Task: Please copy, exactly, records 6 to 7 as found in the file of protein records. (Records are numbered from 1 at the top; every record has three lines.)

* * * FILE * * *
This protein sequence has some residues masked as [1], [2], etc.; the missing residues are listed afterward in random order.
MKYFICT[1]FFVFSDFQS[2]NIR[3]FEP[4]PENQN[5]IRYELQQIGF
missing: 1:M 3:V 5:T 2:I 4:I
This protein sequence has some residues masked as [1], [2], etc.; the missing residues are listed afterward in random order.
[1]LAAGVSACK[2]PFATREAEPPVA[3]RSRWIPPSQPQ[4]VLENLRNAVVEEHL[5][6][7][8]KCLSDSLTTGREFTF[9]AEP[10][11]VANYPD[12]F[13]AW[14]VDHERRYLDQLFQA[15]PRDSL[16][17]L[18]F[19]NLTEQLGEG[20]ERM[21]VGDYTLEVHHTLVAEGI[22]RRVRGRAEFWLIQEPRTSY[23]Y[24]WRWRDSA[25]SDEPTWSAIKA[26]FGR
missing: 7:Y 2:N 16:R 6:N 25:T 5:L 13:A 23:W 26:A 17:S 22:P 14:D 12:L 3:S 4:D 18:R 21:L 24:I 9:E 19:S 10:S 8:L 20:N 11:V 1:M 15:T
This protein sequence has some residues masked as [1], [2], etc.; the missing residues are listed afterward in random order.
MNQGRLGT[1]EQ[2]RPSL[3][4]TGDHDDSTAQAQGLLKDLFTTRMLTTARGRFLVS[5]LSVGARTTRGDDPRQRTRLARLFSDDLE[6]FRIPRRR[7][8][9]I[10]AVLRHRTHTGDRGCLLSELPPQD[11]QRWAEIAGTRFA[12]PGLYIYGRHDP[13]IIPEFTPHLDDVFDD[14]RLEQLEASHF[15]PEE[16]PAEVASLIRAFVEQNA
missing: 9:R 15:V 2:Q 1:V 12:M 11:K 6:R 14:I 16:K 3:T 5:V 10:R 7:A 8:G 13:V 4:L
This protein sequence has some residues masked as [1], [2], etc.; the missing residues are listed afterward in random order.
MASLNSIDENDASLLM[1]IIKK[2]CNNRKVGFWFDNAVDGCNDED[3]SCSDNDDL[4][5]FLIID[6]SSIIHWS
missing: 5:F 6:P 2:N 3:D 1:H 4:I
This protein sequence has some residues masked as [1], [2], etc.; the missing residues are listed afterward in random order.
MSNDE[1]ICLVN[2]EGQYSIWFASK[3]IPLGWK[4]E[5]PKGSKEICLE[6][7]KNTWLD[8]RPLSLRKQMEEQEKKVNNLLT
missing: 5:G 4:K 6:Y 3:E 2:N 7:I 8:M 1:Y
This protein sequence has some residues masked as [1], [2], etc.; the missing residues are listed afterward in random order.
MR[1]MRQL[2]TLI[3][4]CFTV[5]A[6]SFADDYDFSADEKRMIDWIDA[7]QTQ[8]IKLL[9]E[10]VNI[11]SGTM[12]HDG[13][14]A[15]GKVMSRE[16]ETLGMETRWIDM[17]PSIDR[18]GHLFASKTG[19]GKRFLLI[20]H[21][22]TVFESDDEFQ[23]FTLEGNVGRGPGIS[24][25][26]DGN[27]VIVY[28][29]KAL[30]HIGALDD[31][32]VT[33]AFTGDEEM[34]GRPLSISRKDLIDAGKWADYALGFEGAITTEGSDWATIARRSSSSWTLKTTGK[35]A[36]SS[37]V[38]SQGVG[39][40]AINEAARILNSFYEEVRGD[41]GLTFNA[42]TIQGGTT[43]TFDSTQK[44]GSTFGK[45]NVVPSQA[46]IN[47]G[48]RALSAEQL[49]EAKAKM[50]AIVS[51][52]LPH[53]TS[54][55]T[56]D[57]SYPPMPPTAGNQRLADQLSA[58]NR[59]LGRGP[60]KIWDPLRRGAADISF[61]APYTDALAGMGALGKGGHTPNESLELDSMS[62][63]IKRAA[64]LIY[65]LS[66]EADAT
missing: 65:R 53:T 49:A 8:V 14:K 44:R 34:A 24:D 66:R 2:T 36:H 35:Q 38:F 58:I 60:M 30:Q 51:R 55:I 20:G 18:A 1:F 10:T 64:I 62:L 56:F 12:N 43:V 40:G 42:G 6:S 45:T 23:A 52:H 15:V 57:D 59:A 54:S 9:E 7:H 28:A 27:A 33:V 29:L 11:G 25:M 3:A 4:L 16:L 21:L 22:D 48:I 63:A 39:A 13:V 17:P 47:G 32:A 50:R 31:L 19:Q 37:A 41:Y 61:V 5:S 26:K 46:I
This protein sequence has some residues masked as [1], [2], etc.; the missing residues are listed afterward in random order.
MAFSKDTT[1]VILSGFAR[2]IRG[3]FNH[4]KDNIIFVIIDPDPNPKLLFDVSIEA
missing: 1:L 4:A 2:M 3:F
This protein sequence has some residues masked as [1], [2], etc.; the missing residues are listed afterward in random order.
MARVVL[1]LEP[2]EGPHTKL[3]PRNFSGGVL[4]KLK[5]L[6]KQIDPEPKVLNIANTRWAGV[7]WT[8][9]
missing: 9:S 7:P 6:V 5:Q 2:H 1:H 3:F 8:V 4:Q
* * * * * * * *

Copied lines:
This protein sequence has some residues masked as [1], [2], etc.; the missing residues are listed afterward in random order.
MR[1]MRQL[2]TLI[3][4]CFTV[5]A[6]SFADDYDFSADEKRMIDWIDA[7]QTQ[8]IKLL[9]E[10]VNI[11]SGTM[12]HDG[13][14]A[15]GKVMSRE[16]ETLGMETRWIDM[17]PSIDR[18]GHLFASKTG[19]GKRFLLI[20]H[21][22]TVFESDDEFQ[23]FTLEGNVGRGPGIS[24][25][26]DGN[27]VIVY[28][29]KAL[30]HIGALDD[31][32]VT[33]AFTGDEEM[34]GRPLSISRKDLIDAGKWADYALGFEGAITTEGSDWATIARRSSSSWTLKTTGK[35]A[36]SS[37]V[38]SQGVG[39][40]AINEAARILNSFYEEVRGD[41]GLTFNA[42]TIQGGTT[43]TFDSTQK[44]GSTFGK[45]NVVPSQA[46]IN[47]G[48]RALSAEQL[49]EAKAKM[50]AIVS[51][52]LPH[53]TS[54][55]T[56]D[57]SYPPMPPTAGNQRLADQLSA[58]NR[59]LGRGP[60]KIWDPLRRGAADISF[61]APYTDALAGMGALGKGGHTPNESLELDSMS[62][63]IKRAA[64]LIY[65]LS[66]EADAT
missing: 65:R 53:T 49:A 8:V 14:K 44:R 34:A 24:D 66:R 2:T 36:H 35:Q 38:F 58:I 60:M 30:Q 51:R 55:I 20:G 18:A 1:F 10:T 64:I 62:L 56:F 12:N 43:V 40:G 42:G 6:S 45:T 23:A 52:H 15:V 57:D 59:A 54:S 9:E 7:H 28:A 27:A 33:V 29:L 11:G 25:M 3:A 4:L 16:L 21:L 22:D 48:I 63:A 39:A 13:V 17:P 47:G 32:A 50:R 31:L 19:Q 37:A 41:Y 61:V 5:S 26:K 46:I
This protein sequence has some residues masked as [1], [2], etc.; the missing residues are listed afterward in random order.
MAFSKDTT[1]VILSGFAR[2]IRG[3]FNH[4]KDNIIFVIIDPDPNPKLLFDVSIEA
missing: 1:L 4:A 2:M 3:F